Not So Scary ‘Mary’

by Jonah Desneux on October 12, 2019

in Print Reviews,Reviews

[Rating: Rock Fist Way Down]

Mary is a film about a cursed boat and its direction sinks pretty quickly. Director Michael Goi’s ambition is visible but there is no life preserver to rescue Mary ( in theaters and on VOD and Digital) from a muddled script overwhelmed with cliche. It is a genre film, but its no-nonsense tone doesn’t match its utter nonsense plot. A film like this normally has a silver-lining when great actors involved, but unfortunately, both Emily Mortimer and Gary Oldman give two of the worst performances of their careers.

Mary plays with metaphor, touches on family dynamics, and desperately tries to be more than a movie about a killer boat and witches curse. However, the level of craftsmanship of the film isn’t quite there to elevate its depth above the messy plot and its far too serious tone. For this reason, Mary drowns. 

The film’s narrative takes place as Mortimer’s character is being interrogated by the police about her family tragedy that took place on a charter-ship off the coast of Florida. Through a series of flashbacks, the mother of the family tells the story of her husband buying an abandoned boat and all the misfortunes that followed at their time at sea. Soon into the aquatic endeavors, an evil emerges, plaguing the family and turning them against each other. Though the narrative is told in flashbacks, it is painfully linear with blatantly guided dialogue setting up the next scene. There is little room for thrills with the film’s narrator essentially sharing everything that’s about to happen before it occurs on screen.

The film is isolation horror at its most unpleasant. Instead of creating the anxiety of feeling trapped like the characters onboard the boat, the cinematography leaves you feeling seasick. The tightness of the framing never properly plays into the emotional effect the film tried to achieve. The harsh low-key lighting may have been in place for the elements of realism, but its combination with framing made for a more difficult viewing experience. 

A major issue with the film is the predictability of its horror. With an hour and twenty-minute runtime, Mary is not a slow burn in any way. There is never time for the viewer to digest and anticipate what is about to happen next in the action. The script instead utilizes an abundance of jump scares to make up for its lack of a build. Since the scenes take place in a very limited setting, the jump scares are incredibly forced and thus predictable. Unlike other more effective horror movies, there is not a sense that a monster could be hiding around any corner, creating the thrills that nowhere is safe. With Mary, the characters would always have to force themselves to go where the terrors would be. Characters stop what they are doing and walk to the exact same spot that something jumped out only five minutes ago. Writer Anthony Jaswinski attempts to make the most out of what action can take place in his secluded setting, but he’s never able to pull off the tall task and the film drastically suffers from it.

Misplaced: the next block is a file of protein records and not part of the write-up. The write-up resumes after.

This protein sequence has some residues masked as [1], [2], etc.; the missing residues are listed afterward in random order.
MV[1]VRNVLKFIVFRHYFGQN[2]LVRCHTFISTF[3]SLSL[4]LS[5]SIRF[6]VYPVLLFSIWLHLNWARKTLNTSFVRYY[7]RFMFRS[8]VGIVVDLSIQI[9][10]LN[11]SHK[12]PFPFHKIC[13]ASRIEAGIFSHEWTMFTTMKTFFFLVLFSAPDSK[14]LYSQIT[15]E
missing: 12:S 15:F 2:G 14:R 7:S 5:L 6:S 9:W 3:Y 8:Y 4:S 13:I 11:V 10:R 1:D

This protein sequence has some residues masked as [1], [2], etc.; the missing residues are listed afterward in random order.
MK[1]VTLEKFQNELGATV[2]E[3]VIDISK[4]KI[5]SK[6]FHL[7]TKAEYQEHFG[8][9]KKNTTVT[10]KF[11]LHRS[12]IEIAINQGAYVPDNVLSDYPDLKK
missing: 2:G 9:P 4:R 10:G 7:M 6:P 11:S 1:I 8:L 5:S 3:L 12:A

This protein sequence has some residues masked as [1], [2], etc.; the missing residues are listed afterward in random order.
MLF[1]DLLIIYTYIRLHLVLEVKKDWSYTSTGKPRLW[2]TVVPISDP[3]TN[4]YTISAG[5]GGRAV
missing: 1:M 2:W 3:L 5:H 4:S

Big things were expected out of Gary Oldman after his Oscar-winning performance in The Darkest Hour, but now expectations have been tempered. Mary is certainly a bump in the road of the actor hitting his highest caliber once more. In the film, Oldman plays David, the father of the family. David’s resilience and nativity dooms his family in a similar fashion of a Greek tragedy. Oldman, however, seemingly did not give this performance his all and what he did give was simply awkward. Portraying panic as confusion, Oldman never commits himself to the horror. With the film being way more serious than it needed to be, Oldman’s acting comes off as campy and out of place. In seeing how immersive he can be in other roles it’s baffling to see him give so little here. 

Alongside Oldman, Emily Mortimer is an actress viewed with prestige but gives an abysmal performance in Mary. Many things work against Mortimer, but not even that can justify her imbalanced performance. The film follows Mortimer’s view of the events, putting most of the weight on the actresses back. Similar to Oldman, Mortimer never fully commits to the character and it creates a massive imbalance in tone. Each scene feels like the first take, without any interpretation notes given whatsoever. Mortimer does what each scene calls for, but without a strong script, the character feels completely different every ten or so minutes.

Mary is like The Shining at sea but without all the creativity. Even though the scenes are ludicrous when they’re intended to be serious, I do applaud the film for staying true to its nature. Mary is never convoluted by doing too many things at once. The route that Mary chooses to cruise down though is quite bumpy. The horror genre is in a cinematic Renaissance right now, but it doesn’t look like Mary will be joining the club as one of the modern-day greats.

Jonah Desneux

Jonah Desneux is a recent graduate from the University of Missouri with a BA in Film Studies. It’s baffling that someone who just spent four years writing film paper after film paper would immediately want to write some more, but hey, he must love it! Along with writing about film Jonah enjoys writing and performing sketch comedy in Columbia and Kansas City.

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